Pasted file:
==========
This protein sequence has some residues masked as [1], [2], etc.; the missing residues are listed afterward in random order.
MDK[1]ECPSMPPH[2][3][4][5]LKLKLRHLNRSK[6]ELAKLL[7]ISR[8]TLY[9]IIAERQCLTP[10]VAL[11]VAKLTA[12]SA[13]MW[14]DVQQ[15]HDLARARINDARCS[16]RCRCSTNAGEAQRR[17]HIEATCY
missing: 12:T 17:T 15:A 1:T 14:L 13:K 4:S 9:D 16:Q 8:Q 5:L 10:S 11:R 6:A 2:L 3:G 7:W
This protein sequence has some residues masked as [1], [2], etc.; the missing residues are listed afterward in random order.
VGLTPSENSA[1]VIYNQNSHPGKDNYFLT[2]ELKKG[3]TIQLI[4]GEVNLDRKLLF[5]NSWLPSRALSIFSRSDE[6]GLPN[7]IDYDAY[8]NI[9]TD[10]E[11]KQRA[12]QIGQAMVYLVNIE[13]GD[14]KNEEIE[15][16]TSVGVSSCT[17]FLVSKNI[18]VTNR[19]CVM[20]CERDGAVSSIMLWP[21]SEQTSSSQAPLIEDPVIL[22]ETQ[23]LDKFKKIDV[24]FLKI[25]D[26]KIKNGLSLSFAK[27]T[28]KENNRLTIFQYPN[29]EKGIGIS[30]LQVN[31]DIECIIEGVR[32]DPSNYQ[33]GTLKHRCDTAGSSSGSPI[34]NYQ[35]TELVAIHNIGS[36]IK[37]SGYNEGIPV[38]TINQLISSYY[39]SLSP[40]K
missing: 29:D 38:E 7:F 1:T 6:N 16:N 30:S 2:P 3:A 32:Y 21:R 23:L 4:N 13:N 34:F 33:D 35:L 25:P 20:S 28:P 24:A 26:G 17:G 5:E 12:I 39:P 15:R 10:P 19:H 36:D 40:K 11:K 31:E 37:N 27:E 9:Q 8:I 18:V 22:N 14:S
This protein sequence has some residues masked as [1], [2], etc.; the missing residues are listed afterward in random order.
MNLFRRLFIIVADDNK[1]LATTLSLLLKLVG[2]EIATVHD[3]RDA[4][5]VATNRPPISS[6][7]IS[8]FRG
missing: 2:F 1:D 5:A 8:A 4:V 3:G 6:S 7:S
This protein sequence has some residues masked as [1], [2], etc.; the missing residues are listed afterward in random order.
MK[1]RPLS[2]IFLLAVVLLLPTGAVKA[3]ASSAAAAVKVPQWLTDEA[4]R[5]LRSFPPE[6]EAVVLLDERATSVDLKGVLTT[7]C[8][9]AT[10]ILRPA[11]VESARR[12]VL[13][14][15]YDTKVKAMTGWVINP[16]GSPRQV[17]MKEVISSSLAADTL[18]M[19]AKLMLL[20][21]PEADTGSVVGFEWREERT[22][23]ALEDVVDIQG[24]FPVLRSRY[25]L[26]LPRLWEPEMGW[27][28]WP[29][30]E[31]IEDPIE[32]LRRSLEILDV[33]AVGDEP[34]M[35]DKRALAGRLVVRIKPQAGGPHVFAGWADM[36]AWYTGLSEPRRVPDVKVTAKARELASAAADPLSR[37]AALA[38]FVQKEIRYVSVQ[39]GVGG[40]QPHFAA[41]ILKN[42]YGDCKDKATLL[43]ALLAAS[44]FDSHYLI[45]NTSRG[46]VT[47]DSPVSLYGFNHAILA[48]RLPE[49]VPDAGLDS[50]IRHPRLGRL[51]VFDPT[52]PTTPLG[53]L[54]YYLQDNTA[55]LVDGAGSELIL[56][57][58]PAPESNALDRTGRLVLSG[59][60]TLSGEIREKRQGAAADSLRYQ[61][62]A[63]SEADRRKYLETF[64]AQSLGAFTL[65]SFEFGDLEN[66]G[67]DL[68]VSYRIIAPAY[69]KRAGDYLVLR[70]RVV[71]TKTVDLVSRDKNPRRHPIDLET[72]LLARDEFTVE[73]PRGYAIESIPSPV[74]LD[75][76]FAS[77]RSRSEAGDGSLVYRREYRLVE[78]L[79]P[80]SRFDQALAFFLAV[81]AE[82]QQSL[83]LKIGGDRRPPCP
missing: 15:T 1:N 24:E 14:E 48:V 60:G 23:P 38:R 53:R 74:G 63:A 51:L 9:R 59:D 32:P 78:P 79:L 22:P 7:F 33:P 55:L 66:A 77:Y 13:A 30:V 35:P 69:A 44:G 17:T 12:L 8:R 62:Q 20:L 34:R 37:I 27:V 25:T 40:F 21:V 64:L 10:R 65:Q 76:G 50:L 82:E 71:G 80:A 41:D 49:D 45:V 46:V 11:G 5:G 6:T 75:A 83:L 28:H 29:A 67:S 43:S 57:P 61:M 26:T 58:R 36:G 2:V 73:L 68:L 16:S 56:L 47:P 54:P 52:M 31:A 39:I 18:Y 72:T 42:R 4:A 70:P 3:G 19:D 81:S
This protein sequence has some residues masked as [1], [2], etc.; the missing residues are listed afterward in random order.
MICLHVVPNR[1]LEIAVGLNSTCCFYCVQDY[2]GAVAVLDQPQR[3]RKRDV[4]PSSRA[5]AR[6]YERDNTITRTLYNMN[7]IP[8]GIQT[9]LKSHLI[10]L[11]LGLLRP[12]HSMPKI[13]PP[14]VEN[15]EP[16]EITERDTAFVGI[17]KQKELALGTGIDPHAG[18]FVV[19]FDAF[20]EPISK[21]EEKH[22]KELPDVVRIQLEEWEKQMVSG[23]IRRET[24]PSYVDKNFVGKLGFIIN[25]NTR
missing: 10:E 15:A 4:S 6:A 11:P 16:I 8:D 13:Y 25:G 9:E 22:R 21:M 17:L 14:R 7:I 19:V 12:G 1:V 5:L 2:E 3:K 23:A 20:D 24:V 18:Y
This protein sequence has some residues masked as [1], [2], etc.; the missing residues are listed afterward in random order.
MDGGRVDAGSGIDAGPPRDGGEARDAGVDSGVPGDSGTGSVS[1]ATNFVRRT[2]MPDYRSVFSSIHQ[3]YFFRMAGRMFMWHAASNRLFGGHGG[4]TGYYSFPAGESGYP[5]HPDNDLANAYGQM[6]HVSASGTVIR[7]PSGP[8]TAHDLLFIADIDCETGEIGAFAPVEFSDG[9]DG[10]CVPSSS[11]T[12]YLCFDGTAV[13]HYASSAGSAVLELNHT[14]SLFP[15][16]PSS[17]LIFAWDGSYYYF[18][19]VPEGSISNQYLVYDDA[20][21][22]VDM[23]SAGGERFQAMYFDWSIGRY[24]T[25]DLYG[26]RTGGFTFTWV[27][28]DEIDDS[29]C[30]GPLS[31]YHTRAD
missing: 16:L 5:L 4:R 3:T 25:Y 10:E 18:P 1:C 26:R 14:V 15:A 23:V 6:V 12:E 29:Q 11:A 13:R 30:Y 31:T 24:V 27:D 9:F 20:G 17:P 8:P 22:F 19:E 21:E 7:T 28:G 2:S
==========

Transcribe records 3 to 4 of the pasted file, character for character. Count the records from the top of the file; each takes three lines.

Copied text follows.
This protein sequence has some residues masked as [1], [2], etc.; the missing residues are listed afterward in random order.
MNLFRRLFIIVADDNK[1]LATTLSLLLKLVG[2]EIATVHD[3]RDA[4][5]VATNRPPISS[6][7]IS[8]FRG
missing: 2:F 1:D 5:A 8:A 4:V 3:G 6:S 7:S
This protein sequence has some residues masked as [1], [2], etc.; the missing residues are listed afterward in random order.
MK[1]RPLS[2]IFLLAVVLLLPTGAVKA[3]ASSAAAAVKVPQWLTDEA[4]R[5]LRSFPPE[6]EAVVLLDERATSVDLKGVLTT[7]C[8][9]AT[10]ILRPA[11]VESARR[12]VL[13][14][15]YDTKVKAMTGWVINP[16]GSPRQV[17]MKEVISSSLAADTL[18]M[19]AKLMLL[20][21]PEADTGSVVGFEWREERT[22][23]ALEDVVDIQG[24]FPVLRSRY[25]L[26]LPRLWEPEMGW[27][28]WP[29][30]E[31]IEDPIE[32]LRRSLEILDV[33]AVGDEP[34]M[35]DKRALAGRLVVRIKPQAGGPHVFAGWADM[36]AWYTGLSEPRRVPDVKVTAKARELASAAADPLSR[37]AALA[38]FVQKEIRYVSVQ[39]GVGG[40]QPHFAA[41]ILKN[42]YGDCKDKATLL[43]ALLAAS[44]FDSHYLI[45]NTSRG[46]VT[47]DSPVSLYGFNHAILA[48]RLPE[49]VPDAGLDS[50]IRHPRLGRL[51]VFDPT[52]PTTPLG[53]L[54]YYLQDNTA[55]LVDGAGSELIL[56][57][58]PAPESNALDRTGRLVLSG[59][60]TLSGEIREKRQGAAADSLRYQ[61][62]A[63]SEADRRKYLETF[64]AQSLGAFTL[65]SFEFGDLEN[66]G[67]DL[68]VSYRIIAPAY[69]KRAGDYLVLR[70]RVV[71]TKTVDLVSRDKNPRRHPIDLET[72]LLARDEFTVE[73]PRGYAIESIPSPV[74]LD[75][76]FAS[77]RSRSEAGDGSLVYRREYRLVE[78]L[79]P[80]SRFDQALAFFLAV[81]AE[82]QQSL[83]LKIGGDRRPPCP
missing: 15:T 1:N 24:E 14:E 48:V 60:G 23:P 38:R 53:R 74:G 63:A 51:L 9:R 59:D 32:P 78:P 79:L 22:P 7:F 33:P 55:L 66:A 77:Y 13:A 30:V 35:P 69:A 44:G 17:T 12:L 8:R 62:Q 20:L 34:R 37:I 27:V 25:T 40:F 21:V 64:L 10:R 65:Q 76:G 50:L 82:E 71:G 80:A 41:D 49:D 45:V 46:V 11:G 5:G 6:T 75:A 83:L 28:H 29:A 67:S 43:S 57:P 61:M 26:T 58:R 36:G 2:V 73:L 68:L 16:S 56:L 47:P 54:P 52:M 31:A 39:I 18:Y 72:T 42:R 4:A 70:P 3:G 19:D 81:S